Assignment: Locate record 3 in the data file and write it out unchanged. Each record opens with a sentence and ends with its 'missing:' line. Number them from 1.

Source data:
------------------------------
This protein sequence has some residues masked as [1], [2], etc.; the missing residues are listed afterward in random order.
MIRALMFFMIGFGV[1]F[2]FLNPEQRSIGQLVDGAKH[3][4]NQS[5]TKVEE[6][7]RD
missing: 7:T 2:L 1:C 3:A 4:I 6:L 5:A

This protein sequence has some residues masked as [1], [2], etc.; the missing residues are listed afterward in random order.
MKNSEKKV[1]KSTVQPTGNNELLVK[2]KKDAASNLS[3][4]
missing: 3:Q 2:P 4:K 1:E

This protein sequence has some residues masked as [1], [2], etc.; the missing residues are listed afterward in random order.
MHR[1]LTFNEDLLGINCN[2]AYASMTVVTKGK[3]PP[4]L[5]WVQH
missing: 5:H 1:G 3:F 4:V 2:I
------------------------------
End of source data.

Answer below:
This protein sequence has some residues masked as [1], [2], etc.; the missing residues are listed afterward in random order.
MHR[1]LTFNEDLLGINCN[2]AYASMTVVTKGK[3]PP[4]L[5]WVQH
missing: 5:H 1:G 3:F 4:V 2:I